CCPS STEM Academy looking for men­tors



— For Caer­wyn Hart­ten, hav­ing in­put from a sci­en­tist at Un­der Ar­mour helped her take her cap­stone project to a whole new level.

Hart­ten, a se­nior at Elk­ton High School and an avid swim­mer, wanted to test tech­ni­cal swim­suit dura­bil­ity for her cap­stone project as part of the STEM Academy. But the Elk­ton High School se­nior had no idea where to be­gin. That’s where her men­tor, Matt Trexler, a sci­en­tist at Un­der Ar­mour, came in.

He in­vited Hart­ten to spend a day at the com­pany’s lab in Bal­ti­more and helped her de­cide on a set of four tests to per­form for her project. Now, hav­ing suc­cess­fully com­pleted the project dur­ing her ju­nior year, Hart­ten is pre­par­ing to en­ter the project in some re­gional sci­ence fairs.

“It would have been so much harder to do with­out the help of some­one who re­ally knows this. If I didn’t have a men­tor, my project wouldn’t have been as suc­cess­ful as it was,” she said.

Hart­ten is one of many stu­dents who par­tic­i­pate in Ce­cil County Pub­lic School’s STEM Academy. Stu­dents ap­ply to en­ter the STEM Academy at the end of their fresh­man year and over the next three years com­plete a rig­or­ous cur­ricu­lum of 10 advanced math and sci­ence cred­its and a cap­stone project.

As part of that cap­stone project, ev­ery stu­dent is as­signed a men­tor and as the pro­gram grows in size,


CCPS is looking for more peo­ple to vol­un­teer as men­tors for these projects, said Chris­tine Zata­lava, CCPS STEM in­struc­tional co­or­di­na­tor.

The STEM Academy started with 14 stu­dents from two schools grad­u­at­ing from the pro­gram in 2011. This year, about 65 ju­niors in the pro­gram are work­ing on cap­stone projects, but cou­pled with stu­dents at the Ce­cil County School of Tech­nol­ogy and stu­dents in the Project Lead the Way: Bio­med­i­cal pro­gram at Perryville High School, nearly 90 men­tors will be needed, Zata­lava said.

“The good news is that we’ve been ask­ing for men­tors for about a month now and we’ve put a pretty big dent in it,” she said. “But there are still needs.”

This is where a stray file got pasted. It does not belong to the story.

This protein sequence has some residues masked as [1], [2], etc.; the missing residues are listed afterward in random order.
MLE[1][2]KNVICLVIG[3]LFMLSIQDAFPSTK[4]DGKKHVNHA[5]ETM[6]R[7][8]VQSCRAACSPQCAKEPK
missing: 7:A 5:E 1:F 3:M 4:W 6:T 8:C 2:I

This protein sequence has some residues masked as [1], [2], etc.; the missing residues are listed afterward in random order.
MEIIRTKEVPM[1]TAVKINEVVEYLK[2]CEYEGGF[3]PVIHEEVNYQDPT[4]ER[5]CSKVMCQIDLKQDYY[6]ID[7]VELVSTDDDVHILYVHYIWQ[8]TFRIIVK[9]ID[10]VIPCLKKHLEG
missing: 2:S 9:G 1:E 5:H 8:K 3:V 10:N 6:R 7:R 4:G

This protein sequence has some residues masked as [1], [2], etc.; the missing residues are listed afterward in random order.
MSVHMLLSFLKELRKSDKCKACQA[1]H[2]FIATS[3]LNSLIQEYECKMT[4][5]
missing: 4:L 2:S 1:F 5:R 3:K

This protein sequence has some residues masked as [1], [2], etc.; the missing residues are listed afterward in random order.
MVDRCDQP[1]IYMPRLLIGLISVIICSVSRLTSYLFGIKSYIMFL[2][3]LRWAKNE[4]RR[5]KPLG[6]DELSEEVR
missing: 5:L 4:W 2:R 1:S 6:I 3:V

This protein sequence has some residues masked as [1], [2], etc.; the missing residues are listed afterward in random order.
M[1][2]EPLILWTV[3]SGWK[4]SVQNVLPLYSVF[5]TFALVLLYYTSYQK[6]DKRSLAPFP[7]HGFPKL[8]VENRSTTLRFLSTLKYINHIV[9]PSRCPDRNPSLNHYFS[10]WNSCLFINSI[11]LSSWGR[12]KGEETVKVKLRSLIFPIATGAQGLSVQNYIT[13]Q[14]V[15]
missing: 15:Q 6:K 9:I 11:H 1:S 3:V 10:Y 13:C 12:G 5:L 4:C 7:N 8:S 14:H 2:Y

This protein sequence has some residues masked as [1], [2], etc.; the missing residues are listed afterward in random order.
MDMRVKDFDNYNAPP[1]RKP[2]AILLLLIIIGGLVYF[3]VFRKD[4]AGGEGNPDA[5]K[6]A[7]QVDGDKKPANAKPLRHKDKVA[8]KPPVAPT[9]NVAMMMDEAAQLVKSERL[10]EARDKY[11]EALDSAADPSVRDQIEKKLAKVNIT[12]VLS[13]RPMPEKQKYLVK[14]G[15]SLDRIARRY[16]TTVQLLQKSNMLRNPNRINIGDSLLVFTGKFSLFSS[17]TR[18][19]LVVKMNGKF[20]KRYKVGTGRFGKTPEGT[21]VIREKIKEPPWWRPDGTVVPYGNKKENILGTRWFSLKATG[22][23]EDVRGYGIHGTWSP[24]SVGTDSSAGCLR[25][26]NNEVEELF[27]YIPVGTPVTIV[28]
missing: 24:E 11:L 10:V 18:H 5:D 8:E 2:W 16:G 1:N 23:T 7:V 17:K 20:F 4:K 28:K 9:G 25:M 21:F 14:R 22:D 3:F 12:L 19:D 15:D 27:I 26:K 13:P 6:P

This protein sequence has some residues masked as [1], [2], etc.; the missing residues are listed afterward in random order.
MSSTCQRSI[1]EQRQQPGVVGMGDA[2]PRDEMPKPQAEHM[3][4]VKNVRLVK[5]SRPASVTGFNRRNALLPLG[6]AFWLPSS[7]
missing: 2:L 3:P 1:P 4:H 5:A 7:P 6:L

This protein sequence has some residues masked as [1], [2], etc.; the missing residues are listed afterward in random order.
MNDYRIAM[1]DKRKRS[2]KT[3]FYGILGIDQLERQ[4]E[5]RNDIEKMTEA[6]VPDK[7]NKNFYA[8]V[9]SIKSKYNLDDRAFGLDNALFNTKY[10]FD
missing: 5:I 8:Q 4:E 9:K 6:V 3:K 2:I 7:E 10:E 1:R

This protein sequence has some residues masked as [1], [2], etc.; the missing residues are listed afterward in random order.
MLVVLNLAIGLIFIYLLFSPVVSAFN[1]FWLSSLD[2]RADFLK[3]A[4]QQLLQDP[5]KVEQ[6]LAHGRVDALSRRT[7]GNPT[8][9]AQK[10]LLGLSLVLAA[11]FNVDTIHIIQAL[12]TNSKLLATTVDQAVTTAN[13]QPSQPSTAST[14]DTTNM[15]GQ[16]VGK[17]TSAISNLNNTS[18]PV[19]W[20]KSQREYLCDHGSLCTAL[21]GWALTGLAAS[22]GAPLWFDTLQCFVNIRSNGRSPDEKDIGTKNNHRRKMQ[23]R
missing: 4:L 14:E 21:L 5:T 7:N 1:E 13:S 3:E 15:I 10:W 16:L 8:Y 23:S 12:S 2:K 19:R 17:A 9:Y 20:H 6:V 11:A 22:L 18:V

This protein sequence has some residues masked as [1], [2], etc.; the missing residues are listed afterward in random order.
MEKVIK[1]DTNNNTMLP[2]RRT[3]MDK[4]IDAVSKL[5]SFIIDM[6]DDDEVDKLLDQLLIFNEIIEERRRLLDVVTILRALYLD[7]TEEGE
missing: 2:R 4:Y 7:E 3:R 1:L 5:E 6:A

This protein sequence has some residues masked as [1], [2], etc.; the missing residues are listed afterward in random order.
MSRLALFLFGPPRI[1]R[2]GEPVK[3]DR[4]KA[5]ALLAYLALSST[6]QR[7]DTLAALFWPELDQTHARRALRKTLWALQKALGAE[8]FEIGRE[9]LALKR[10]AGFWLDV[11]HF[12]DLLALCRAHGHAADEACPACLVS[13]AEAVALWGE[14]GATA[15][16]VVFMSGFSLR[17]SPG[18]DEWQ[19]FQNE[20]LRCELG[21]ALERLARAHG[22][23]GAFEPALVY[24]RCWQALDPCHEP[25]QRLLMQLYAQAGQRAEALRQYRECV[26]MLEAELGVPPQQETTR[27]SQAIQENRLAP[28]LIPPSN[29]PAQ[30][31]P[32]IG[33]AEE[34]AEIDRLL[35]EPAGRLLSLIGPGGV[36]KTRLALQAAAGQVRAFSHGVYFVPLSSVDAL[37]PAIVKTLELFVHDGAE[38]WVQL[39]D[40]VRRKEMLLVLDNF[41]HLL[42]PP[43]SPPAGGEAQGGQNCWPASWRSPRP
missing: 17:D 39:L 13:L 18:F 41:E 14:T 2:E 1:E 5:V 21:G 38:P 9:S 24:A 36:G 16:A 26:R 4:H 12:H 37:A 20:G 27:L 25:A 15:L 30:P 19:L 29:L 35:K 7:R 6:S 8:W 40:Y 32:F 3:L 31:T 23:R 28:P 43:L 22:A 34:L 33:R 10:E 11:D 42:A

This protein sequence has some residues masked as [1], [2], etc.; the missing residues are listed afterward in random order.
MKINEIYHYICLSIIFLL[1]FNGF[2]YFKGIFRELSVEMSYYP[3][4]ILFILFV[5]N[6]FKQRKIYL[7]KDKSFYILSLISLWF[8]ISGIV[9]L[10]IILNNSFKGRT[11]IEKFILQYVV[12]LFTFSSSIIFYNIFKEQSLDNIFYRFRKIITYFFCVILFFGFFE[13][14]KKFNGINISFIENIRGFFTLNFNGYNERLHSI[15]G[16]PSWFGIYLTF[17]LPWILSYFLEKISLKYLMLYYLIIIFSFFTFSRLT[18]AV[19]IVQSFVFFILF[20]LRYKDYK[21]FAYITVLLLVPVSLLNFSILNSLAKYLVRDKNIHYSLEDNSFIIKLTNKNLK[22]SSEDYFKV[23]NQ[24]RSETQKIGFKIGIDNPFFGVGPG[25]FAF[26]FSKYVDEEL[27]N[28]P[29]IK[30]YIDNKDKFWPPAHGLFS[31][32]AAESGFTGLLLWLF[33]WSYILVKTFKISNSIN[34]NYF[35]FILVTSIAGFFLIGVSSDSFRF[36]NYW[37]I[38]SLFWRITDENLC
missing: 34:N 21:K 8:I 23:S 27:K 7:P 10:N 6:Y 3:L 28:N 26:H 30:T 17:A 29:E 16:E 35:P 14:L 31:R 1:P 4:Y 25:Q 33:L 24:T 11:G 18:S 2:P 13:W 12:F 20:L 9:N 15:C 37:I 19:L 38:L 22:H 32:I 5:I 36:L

In par­tic­u­lar, Zata­lava is looking for peo­ple with ex­per­tise in mi­cro­bi­ol­ogy as well as en­gi­neers and those with busi­ness and economic back­grounds. The men­tors pri­mar­ily com­mu­ni­cate with the stu­dents by email but many also talk by phone or even come into the schools to meet with the stu­dents, Zata­lava said.

The men­tors are also in­vited to at­tend a topic de­fense in De­cem­ber and to at­tend the STEM cap­stone gallery walk, where the fi­nal projects are pre­sented in June, Zata­lava said. Be­yond that, men­tors can be as in­volved as they want, she said.

Hav­ing a men­tor for their cap­stone project not only gives the stu­dents ac­cess to pro­fes­sional ex­per­tise in their area of study, it also helps them learn how to com­mu­ni­cate pro­fes­sion­ally, Zata­lava noted.

Like Hart­ten, Aen­gus Vervier also found that hav­ing a men­tor helped him el­e­vate his cap­stone project and make it more pro­fes­sional. The Perryville High School se­nior did his project on the ef­fects of bac­te­rial growth on the sur­face of chicken and re­ceived help from James Galen, a pro­fes­sor at the Univer­sity of Mary­land School of Medicine.

Vervier orig­i­nally wanted to study lipid ox­i­diza­tion, which has to do with how oxy­gen af­fects lipids or fat. But that’s a hard thing to quan­tify, so Galen sug­gested he study bac­te­ria growth in­stead, since that’s eas­ier to track, Vervier said.

Through­out the process, Vervier said it was very help­ful to have Galen to bounce ideas off of as well as get in­put on his pa­pers and his poster.

“He helped me make the whole process more sci­en­tific,” he said. “With­out him, I would have done it in an el­e­men­tary way. It wouldn’t have been as high-level.”

Any­one wish­ing to get in­volved as a men­tor can contact Zata­lava at cmzata­lava@


Caer­wyn Hart­ten, a se­nior at Elk­ton High School, had a sci­en­tist from Un­der Ar­mour serve as the men­tor for her cap­stone project in the STEM Academy.

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